This true story is about the Navy's first
African-American master diver.
Robert DeNiro plays Billy Sunday, his redneck
instructor, which makes for plenty of racial tension throughout.
The film captures the real danger of undersea
diving with plenty of military drama. It gets a little melodramatic
at times, but I bought it.
This week, a movie about racism in the
Navy, and sailors who, ah, well, swear like sailors.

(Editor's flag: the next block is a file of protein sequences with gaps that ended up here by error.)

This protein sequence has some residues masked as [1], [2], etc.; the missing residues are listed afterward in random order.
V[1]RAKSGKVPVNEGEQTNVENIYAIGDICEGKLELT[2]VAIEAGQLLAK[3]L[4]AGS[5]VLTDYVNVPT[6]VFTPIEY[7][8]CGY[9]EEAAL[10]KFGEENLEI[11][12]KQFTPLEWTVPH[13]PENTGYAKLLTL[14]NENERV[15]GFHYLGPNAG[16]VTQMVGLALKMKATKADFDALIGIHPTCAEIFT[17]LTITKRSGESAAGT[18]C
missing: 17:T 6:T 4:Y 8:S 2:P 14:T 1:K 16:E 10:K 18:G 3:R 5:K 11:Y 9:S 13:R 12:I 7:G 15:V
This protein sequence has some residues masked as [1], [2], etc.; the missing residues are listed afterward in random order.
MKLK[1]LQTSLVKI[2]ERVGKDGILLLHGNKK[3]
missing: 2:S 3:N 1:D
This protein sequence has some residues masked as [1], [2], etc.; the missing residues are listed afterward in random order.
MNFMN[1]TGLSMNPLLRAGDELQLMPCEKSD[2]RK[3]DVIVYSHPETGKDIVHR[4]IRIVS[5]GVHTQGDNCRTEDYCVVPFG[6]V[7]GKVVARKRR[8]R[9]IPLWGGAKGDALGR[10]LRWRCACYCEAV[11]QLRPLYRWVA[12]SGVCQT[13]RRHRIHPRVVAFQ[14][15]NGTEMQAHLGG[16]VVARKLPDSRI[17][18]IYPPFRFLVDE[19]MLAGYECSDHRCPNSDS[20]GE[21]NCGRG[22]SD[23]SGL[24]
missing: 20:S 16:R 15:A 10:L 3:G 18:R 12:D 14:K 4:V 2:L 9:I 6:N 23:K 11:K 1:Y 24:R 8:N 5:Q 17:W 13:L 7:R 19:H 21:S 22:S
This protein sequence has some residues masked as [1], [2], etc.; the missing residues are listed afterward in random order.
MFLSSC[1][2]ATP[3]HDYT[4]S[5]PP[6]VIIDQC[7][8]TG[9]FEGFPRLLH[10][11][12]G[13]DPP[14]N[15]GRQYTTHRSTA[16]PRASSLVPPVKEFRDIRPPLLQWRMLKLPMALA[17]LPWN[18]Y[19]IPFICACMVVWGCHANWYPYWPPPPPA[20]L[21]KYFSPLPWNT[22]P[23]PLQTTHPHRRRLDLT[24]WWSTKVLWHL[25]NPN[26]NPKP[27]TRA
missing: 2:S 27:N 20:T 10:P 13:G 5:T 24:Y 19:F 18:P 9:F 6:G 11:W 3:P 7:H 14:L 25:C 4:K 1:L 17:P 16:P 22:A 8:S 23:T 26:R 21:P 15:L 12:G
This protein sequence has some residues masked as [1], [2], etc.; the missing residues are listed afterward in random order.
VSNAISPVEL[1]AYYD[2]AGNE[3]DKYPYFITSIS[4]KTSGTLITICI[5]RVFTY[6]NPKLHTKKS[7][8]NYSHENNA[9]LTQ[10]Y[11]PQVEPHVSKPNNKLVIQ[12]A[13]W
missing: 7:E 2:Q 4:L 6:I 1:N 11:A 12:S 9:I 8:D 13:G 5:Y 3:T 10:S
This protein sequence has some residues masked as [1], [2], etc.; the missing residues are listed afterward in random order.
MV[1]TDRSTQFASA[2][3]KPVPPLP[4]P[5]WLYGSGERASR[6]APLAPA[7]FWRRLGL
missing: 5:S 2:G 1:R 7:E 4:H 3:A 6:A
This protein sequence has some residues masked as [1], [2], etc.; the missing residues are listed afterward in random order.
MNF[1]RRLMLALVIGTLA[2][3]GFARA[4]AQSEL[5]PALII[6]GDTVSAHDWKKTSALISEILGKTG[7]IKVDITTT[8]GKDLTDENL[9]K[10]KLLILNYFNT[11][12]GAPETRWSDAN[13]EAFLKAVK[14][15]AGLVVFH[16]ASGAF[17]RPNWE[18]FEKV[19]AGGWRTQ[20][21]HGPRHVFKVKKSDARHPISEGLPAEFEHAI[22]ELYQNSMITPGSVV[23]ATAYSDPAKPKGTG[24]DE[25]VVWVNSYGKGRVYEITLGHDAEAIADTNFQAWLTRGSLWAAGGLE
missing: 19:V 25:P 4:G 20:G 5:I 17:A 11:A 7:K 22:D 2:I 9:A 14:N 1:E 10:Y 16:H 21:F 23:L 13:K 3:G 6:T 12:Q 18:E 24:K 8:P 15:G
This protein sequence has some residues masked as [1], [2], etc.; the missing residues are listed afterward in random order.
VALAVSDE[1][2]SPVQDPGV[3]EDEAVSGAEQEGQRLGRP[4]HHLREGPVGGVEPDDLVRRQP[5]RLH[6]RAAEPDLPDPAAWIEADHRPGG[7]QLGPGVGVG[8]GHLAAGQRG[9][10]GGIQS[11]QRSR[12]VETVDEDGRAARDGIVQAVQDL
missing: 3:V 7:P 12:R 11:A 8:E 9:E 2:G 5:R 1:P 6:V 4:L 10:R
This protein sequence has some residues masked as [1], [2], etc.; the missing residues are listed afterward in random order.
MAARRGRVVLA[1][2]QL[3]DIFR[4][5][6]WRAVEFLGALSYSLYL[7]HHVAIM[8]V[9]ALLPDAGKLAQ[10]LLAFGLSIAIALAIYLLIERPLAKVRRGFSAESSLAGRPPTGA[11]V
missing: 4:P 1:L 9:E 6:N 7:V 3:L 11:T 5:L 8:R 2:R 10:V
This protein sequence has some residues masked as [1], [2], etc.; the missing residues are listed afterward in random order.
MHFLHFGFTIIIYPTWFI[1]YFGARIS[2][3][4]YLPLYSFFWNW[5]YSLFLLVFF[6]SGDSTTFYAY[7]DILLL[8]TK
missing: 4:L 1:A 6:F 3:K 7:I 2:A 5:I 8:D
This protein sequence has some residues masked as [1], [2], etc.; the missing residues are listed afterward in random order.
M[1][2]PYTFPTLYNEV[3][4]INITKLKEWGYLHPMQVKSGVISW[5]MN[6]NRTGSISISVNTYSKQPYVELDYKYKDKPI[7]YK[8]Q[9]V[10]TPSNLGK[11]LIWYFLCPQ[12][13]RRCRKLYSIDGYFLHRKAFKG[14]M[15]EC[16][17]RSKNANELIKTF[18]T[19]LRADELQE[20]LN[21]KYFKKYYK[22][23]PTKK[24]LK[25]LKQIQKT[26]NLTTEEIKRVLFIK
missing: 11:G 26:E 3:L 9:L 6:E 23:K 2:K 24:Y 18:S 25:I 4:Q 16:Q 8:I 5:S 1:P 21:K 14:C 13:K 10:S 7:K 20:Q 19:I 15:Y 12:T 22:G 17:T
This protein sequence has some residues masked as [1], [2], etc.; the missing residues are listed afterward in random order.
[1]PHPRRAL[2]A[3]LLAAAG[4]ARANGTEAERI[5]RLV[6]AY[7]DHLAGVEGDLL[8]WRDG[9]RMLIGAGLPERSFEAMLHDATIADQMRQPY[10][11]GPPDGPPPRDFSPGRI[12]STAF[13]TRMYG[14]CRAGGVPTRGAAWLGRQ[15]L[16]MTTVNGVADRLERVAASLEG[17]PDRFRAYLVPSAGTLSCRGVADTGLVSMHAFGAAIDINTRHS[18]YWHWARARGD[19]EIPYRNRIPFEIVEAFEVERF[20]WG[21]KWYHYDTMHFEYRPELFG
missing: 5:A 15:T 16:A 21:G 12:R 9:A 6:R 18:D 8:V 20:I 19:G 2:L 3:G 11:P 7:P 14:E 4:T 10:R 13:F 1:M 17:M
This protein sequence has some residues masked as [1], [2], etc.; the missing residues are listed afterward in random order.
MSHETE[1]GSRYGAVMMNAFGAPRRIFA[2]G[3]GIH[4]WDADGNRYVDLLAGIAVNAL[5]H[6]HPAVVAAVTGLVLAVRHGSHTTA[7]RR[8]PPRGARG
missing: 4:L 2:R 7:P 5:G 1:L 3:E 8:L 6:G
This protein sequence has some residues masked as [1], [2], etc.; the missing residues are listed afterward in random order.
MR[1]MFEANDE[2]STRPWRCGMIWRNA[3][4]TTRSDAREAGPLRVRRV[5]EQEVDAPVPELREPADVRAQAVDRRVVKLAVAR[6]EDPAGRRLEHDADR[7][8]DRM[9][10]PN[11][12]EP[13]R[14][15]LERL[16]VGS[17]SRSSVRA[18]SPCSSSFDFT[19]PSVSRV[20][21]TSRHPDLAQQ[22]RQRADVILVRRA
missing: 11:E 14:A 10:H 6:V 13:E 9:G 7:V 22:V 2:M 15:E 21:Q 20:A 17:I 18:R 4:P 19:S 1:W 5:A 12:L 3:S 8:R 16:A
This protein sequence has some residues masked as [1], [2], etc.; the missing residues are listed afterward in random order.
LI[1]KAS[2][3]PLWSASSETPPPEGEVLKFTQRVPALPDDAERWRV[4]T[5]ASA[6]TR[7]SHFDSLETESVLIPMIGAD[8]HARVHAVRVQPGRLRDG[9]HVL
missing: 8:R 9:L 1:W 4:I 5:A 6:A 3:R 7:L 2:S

Actually, this film has a lot in common
with Pay it Forward, in that both have great actors, fine
acting, and good stories, and both are ruined by over-manipulative
direction and dialog.--a movie trying too hard to tug at your
"Based on a true story"? I guess
Men of Honor is
a serious, determined, and respectful salute to the son of a
Kentucky sharecropper who joined the U.S. Navy in 1948, the year
that President Truman desegregated the military. He helped to
break the Navy's color line.
The movie is instructive and upstanding.
It's overacted at times and somewhat over-dramatized.
But it's honorable.
The star is an actor of concentrated emotion,
and he gives the film what spirit it possesses in this true story.